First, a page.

Julie Shian ’20 used Tretinoin, a dermatologist prescribed topical medication, to help clear up her skin over the span of six months. She was prescribed tretinoin before starting a new medication for two months.

“I was prescribed something called Mupirocin, which is used to treat bacterial skin infections,” Shian said. 

For Shian, this wasn’t what she was dealing with. Rather than a bacterial skin infection, she had a skin condition that caused red spots to appear and scab her arms. Shian set up an appointment with a dermatologist to see what was causing the issues and used was prescribed to use Mupirocin for two months. 

 “I didn’t like having cuts on my skin all the time, and nothing I was doing was really working,” Shian said.

 While Shian is no longer using these products, they have had a positive impact on her skin.

Anna Carmen ’20, has been using dermatologist prescribed products to combat acne and eczema. For the past three years, Carmen has been using a retinoid cream for acne. According to Carmen, the cream helps advance the shedding of her skin, which works well alongside an exfoliant. 

“I also have really bad eczema,” Carmen said. “For that, I use Hydrocortisone cream on my face and Fluocinonide on the rest of my skin.” 

Carmen has been using these eczema products for nine years and has seen positive results. While some students like Carmen have gone from appointment to appointment to find the right product to suit their skin needs, others like Niyati Deshpande ’21 have taken a different approach. She wasn’t prescribed Curology by a dermatologist or pediatrician. Deshpande has been using the product for nine months now and has seen an improvement in her skin.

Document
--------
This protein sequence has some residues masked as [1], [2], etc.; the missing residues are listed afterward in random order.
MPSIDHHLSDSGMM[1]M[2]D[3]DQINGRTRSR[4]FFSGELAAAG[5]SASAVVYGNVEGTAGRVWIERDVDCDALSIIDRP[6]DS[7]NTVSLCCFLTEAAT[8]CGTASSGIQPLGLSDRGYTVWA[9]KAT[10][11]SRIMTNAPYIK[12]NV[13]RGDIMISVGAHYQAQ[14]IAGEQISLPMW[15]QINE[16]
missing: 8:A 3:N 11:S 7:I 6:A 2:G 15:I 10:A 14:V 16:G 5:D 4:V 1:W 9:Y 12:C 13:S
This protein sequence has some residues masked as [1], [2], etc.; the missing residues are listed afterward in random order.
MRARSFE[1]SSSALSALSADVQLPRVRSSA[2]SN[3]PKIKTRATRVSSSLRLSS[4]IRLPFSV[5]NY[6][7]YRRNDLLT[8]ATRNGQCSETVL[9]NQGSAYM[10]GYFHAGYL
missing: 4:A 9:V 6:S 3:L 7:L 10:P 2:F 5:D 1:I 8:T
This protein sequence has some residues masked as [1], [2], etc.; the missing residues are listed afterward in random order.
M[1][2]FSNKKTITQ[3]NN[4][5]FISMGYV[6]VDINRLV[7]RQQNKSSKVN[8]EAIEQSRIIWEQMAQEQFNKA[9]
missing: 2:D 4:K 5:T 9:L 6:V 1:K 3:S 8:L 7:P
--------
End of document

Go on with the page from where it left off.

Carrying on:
Curology is an online service with certified dermatologists ready to help assist with client’s skin needs. Users are able to take a quiz with questions ranging from skin type and needs to any other medications and treatments that the client might be on. Additionally, the quiz asks questions about other variables that can affect the skin, from sun exposure to the amount of water consumed in a day.  Deshpande first came across Curology through online advertisements. 

“My skin was really, really bad because of various different factors,” Desphande said.“I had been seeing these ads, and I first thought it was a hoax.”

She decided to experiment with Curology after becoming motivated by a conversation that she had with a classmate and the fact that the first month of use is free.

 “What they tell you at the beginning is that it takes a little bit, and you might have some setbacks because your skin is adjusting to this new treatment,” Deshpande said.

For her, these setbacks came in the form of breakouts, emerging in places she that she didn’t previously have issues with. Those new symptoms persisted for a period of time and then faded away. “It took at least a month for me to actually see some differences,” Deshpande said. 

Stress and your skin

Often, stress levels can contribute to the condition of our skin. Many teenagers struggle with breakouts, and this is often tied back to stress levels.

 “When I get stressed, I get eczema breakouts on my chin and pimples on my forehead,” Kearney said. To combat this, she uses pimple patches on her forehead. In addition to this, she also prevent further breakouts by eating healthy and keeping her skin hydrated.

Because skin becomes sensitive and irritated when stress levels rise, keeping your skincare routine simple is important. Our routines don’t need to be extensive and complicated. Sometimes all you need is a gentle cleanser, sunscreen, and moisturizer.